Why netbooks are better than smartphones

Back in the summer of 2009, I wrote about my decision to purchase a netbook. Over a year later, my Asus Eee is still going strong and I still love it. I paid around $300 via Newegg and I haven’t had any software or hardware problems with my netbook despite some heavy use. And it’s really, really small and light:

I have pretty big hands but you get the picture: it’s small.

At the time I wrote my 2009 post, I was hemming and hawing between a netbook and a smartphone. I understand many of the reasons that people use and love smartphones, but I’ve since come to believe that at least for my purposes, a netbook is a much better option. Because:

  • It forces you to decide when you really need to work on the go. I’m firmly against being always on duty; I work hard while I’m working, and then I shut the computer off and go play. In fact, I think that there’s growing evidence to suggest that people who work in the low 30 hours per week are the most productive. If I owned a smartphone, I know that I would take it with me most of the time: why not use those few minutes while I’m waiting for my daughter at school or standing in line at the supermarket? But, at the risk of sounding like a Luddite, where do those “few minutes” end, and why not engage with the offline world for a few minutes? With a netbook, I only take it with me when I really need it, but because it’s so small, I do take it sometimes. My family recently went on a multi-day bike trip while I was working on a book translation. I was faced with the option to work three or four 12-hour days before we left, or to take the netbook with me and work at night on the trip. I chose the latter, stuck the Eee in my bike bag (no kidding, it fits in a bike pannier!) and felt much less stressed. My Eee also fits in the messenger bag that I use as a purse, so I take it when I get my car’s oil changed or when I know I’ll be stuck waiting somewhere for a long period of time.
  • You can do real work on it. My typing accuracy on my Eee is only marginally lower than on my desktop’s keyboard. By contrast, I think that a lot of e-mails that people write from smartphones have a smartphone quality to them; that’s OK if it’s a quick note to a colleague, but I wouldn’t want to respond to a client that way. And if I’m just reading the e-mails for the sake of reading them, why not just wait until I’m in my office? In addition, I think it can be really hard if not impossible to look at attached documents on a smartphone. My netbook has a 10 inch screen which is too small for some tasks (i.e. having multiple documents on the screen at once) but works well for word processing, reading PDFs and browsing the web.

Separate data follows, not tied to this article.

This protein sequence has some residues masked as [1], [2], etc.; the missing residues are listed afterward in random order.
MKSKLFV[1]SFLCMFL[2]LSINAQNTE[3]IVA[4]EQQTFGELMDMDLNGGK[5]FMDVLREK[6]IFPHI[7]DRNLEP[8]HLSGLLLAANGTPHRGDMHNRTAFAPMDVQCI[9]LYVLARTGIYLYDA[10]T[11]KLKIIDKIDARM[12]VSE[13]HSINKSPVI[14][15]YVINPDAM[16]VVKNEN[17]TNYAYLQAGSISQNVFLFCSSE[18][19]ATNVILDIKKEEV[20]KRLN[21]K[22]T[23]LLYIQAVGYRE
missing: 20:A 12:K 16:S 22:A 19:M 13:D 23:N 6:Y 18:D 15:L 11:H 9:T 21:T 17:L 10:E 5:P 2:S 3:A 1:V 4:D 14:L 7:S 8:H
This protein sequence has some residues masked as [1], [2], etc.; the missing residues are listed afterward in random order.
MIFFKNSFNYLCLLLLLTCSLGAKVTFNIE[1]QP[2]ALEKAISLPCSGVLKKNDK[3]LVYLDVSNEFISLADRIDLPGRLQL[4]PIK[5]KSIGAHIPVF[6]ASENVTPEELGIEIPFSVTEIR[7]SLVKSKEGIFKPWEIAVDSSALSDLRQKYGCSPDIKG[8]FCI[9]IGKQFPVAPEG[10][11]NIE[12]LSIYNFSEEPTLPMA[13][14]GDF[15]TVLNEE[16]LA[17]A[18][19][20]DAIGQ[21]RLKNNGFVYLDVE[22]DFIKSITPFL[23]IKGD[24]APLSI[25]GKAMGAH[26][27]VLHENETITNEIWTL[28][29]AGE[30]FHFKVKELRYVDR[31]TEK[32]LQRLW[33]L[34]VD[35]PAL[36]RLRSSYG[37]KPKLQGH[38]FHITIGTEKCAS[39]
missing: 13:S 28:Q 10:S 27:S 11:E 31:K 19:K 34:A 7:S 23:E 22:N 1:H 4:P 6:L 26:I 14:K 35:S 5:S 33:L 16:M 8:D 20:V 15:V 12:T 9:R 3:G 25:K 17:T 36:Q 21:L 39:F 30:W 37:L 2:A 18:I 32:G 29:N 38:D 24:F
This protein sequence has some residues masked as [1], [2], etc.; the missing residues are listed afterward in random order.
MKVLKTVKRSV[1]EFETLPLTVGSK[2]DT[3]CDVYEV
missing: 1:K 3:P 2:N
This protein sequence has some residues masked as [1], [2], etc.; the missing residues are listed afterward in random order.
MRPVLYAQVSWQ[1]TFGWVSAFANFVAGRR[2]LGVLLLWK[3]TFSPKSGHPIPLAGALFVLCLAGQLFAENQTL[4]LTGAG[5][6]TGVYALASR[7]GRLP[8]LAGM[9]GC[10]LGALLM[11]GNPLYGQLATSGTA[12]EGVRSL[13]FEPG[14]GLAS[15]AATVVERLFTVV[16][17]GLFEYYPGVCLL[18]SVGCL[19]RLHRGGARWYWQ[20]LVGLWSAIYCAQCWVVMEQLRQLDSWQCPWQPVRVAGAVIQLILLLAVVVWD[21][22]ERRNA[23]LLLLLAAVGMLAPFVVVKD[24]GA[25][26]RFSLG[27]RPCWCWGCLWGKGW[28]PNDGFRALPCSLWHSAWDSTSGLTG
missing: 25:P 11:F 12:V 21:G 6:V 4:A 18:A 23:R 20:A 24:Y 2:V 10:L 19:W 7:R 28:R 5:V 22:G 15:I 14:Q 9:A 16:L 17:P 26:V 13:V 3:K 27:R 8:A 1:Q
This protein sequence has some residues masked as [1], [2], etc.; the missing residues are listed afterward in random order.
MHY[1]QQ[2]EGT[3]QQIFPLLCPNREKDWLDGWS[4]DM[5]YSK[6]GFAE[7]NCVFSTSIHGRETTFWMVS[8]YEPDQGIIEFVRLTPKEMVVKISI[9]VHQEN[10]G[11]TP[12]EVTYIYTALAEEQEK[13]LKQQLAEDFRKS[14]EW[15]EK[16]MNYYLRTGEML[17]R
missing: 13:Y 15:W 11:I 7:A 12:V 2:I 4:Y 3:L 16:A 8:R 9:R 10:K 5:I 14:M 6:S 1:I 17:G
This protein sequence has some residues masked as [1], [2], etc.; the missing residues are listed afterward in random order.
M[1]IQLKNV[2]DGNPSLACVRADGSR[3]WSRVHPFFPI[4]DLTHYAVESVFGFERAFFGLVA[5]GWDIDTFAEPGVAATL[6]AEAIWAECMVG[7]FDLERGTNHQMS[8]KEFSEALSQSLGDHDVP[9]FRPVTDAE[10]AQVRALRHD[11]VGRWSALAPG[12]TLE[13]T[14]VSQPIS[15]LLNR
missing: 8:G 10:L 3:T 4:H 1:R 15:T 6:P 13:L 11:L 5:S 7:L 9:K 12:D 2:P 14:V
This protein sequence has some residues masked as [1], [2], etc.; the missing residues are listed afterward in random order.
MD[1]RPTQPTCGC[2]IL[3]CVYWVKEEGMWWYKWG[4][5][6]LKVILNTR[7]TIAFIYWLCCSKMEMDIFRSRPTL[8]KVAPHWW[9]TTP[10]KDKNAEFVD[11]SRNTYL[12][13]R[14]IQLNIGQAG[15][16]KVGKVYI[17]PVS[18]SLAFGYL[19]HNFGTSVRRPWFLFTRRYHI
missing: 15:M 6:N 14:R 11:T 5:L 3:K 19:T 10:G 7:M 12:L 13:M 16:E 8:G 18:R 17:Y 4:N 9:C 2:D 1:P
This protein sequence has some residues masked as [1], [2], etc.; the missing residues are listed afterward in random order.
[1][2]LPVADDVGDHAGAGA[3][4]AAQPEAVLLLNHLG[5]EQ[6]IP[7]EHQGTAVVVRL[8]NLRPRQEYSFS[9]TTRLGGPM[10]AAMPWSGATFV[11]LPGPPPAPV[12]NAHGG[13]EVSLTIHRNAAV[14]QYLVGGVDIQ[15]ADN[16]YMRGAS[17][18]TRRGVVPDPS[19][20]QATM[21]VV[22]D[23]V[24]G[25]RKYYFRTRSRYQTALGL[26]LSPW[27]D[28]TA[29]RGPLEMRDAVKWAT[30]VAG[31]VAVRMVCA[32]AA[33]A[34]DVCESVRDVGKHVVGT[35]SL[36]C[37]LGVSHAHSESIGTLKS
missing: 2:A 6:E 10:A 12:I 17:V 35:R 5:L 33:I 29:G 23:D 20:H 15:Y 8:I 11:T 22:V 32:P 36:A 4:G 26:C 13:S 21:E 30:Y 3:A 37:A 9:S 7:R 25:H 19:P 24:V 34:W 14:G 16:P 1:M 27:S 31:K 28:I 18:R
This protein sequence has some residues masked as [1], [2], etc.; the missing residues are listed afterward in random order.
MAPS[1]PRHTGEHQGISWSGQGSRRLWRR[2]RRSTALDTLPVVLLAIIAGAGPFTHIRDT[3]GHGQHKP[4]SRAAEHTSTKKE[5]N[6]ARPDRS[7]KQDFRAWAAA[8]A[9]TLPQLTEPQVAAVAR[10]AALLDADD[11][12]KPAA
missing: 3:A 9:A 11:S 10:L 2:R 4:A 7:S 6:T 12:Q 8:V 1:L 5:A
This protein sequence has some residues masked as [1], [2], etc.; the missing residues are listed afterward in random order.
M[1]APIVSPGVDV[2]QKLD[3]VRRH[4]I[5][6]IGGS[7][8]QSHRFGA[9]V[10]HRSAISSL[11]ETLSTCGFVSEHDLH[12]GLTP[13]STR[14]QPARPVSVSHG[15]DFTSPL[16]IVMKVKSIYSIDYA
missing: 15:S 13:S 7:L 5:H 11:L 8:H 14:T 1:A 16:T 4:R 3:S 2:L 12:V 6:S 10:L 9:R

• A netbook can do most of what a laptop can do. Full-size laptops certainly aren’t obsolete; if you need a big screen or a really big hard drive or a lot of processor power, a full-size laptop is probably still your best choice. Netbooks are pretty amazing for their size, but I don’t think that running your speech recognition software on top of your translation memory program on top of your office suite would work very well on one. However, my netbook has completely replaced my full-size laptop for traveling (it has a standard VGA port so can be hooked up to a projector) and I wrote most of the second edition of my book on it using LyX.

Obviously the title of this article is an overstatement; if you work on projects for which you just need to monitor e-mails, I think that a smartphone can be a great choice. And I think that the urge to work too much pulls at all of us freelancers regardless of whether we have a smartphone or not. But I do think that netbooks are worth a look if you’re in needs analysis mode!

8 Responses to “Why netbooks are better than smartphones”
  1. Marcello September 24, 2010
  2. Reed James September 25, 2010
  3. Terence Lewis September 25, 2010
  4. Kevin Lossner September 25, 2010
  5. Judy Jenner September 27, 2010
  6. Rachel McRoberts September 29, 2010
  7. Eve Bodeux September 29, 2010
  8. John Bunch November 1, 2010

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